One-stop checking shop wins cautious welcome

The Criminal Records Bureau will provide a gateway to the
criminal records of people applying to work with children. While it
has been broadly welcomed, concerns remain about the cost to the
voluntary sector. Ruth Winchester reports.

There appears to be a consensus that the government is to be
congratulated on its determination to streamline the process of
criminal record checks for staff working with vulnerable clients,
and on its decision to make such checks free for volunteers. But,
in the United Nations Year of the Volunteer, concerns about the
impact on the not-for-profit sector continue to dog the

It is four years since plans were announced for the formation of
an independent, central agency to form a single gateway to the
confidential and criminal records of employees and volunteers
applying to work with children. That agency, the Criminal Records
Bureau, will finally begin work this summer.

The bureau will undoubtedly simplify the checking process. It
will operate as a one-stop shop, bringing together a range of
disparate sources of information. These include the Police National
Computer – a centralised information point for English and Welsh
police forces, and records held by hundreds of local police forces.
The bureau will also access two specific lists of “unsuitable”
people. The first is the Consultancy Index – a list of people
unsuitable to work with children and vulnerable adults – held by
the Department of Health which is accessible to all sectors. The
second is List 99, held by the Department for Education and
Employment, which names people found guilty of misconduct but which
only covers the education sector.

Now the Criminal Records Bureau has been given a firm launch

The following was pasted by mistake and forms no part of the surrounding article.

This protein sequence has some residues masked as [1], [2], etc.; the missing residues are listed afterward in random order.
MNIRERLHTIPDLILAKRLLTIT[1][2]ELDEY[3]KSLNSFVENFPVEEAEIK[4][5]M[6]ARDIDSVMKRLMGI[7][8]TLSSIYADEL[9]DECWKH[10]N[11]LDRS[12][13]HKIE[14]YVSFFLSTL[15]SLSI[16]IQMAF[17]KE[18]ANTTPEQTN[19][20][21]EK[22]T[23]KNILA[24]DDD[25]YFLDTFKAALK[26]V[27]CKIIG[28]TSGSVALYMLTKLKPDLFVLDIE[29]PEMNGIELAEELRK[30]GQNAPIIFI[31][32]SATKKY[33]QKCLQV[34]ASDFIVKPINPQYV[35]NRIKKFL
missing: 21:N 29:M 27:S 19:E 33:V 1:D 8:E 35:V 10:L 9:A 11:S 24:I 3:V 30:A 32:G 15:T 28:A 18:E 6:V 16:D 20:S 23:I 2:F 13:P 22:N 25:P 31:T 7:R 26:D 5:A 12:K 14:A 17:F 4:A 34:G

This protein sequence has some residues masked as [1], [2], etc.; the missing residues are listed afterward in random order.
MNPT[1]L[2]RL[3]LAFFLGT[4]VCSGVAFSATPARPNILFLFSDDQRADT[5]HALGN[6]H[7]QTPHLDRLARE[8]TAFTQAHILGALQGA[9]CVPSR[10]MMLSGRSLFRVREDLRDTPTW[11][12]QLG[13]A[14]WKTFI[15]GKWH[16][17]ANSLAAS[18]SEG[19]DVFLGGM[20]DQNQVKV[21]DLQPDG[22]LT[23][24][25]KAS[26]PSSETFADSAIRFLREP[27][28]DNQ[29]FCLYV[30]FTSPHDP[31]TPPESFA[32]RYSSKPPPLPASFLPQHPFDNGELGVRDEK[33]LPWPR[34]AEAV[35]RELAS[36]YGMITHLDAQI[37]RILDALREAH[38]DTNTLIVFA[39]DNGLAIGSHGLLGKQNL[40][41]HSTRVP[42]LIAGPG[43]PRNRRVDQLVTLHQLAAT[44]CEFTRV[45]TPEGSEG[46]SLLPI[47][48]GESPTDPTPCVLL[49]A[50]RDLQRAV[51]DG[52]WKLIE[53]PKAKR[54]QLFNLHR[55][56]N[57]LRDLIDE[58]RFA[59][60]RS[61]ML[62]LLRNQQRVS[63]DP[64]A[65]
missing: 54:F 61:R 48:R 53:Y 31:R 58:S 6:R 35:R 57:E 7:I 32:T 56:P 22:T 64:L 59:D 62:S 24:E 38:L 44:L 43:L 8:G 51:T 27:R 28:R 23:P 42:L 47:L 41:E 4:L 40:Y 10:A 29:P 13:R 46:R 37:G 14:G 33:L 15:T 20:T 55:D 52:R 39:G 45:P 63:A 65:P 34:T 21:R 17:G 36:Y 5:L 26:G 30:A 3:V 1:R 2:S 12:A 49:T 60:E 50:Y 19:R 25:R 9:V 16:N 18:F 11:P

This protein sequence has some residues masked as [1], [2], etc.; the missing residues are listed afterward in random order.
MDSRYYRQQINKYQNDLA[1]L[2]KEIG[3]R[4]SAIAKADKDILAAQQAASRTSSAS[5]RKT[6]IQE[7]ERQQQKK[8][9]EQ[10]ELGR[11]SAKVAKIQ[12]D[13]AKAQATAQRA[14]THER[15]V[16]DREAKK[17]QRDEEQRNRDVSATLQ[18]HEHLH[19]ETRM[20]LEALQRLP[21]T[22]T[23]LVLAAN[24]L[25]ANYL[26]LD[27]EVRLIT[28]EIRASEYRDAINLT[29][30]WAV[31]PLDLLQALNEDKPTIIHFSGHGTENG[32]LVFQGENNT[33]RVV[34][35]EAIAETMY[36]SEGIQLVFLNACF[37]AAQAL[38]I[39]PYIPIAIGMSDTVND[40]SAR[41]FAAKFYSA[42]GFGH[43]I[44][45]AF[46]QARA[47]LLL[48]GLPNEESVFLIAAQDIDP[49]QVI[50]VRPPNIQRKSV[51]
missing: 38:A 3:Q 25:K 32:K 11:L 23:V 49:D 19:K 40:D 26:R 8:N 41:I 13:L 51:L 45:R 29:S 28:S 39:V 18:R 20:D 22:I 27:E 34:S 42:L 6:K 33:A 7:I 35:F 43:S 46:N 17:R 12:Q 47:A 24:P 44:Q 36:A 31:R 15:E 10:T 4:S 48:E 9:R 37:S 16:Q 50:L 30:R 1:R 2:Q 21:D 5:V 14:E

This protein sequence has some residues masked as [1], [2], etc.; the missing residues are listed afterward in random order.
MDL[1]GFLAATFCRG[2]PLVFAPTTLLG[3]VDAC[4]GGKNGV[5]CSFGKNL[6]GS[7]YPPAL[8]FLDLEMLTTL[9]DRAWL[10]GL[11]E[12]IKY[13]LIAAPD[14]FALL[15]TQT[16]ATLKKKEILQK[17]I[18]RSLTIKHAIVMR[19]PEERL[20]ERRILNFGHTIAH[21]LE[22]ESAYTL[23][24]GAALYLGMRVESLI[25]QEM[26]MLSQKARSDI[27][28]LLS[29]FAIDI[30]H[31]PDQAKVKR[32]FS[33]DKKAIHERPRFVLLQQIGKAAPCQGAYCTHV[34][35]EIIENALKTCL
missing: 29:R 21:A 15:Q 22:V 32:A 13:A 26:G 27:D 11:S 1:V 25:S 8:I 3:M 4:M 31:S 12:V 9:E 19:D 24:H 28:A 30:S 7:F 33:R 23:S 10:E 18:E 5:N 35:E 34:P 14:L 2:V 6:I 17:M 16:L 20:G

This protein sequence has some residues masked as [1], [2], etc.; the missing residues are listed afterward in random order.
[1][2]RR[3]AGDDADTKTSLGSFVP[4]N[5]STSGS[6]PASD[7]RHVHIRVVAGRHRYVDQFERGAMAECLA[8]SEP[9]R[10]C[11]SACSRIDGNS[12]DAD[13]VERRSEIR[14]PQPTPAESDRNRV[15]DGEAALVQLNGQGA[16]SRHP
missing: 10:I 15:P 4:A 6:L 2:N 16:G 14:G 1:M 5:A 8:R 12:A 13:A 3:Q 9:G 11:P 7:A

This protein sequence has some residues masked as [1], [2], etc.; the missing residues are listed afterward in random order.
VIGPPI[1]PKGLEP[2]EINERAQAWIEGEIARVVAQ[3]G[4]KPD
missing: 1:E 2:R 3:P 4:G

date of July, if all goes according to plan all organisations will
be able to request that a prospective member of staff or volunteer
should obtain a “disclosure” certificate from the agency. These
disclosures will be available in three levels (see box, right).
Standard and enhanced disclosures will be available from July, but
the basic level will not be available until 2002.

The principle behind the Criminal Records Bureau is that it
should be self-financing through charges made for checks and, after
a certain amount of wrangling, the Home Office has announced that
each check will cost £12.

Earlier this year Home Office minister Charles Clarke staved off
major conflict with the voluntary sector by announcing that checks
would be free for volunteers. The sector had convincingly argued
that slapping a charge on prospective volunteers was likely to
drastically reduce the number coming forward. It also pointed out
that investing £300 million in getting more people to give
time and skills to their local communities, then charging for
essential checks, was somewhat contradictory.

So far, so good. But having dealt with the high profile sticking
points, more mundane concerns are coming to the fore.

People applying for standard and enhanced disclosure notices
from the Criminal Records Bureau will have to get their
applications countersigned by a “registered body” – organisations
that the Home Office envisages will be major voluntary
organisations and large employers. There will be a fee of £300
to become a registered body – a charge which will make registration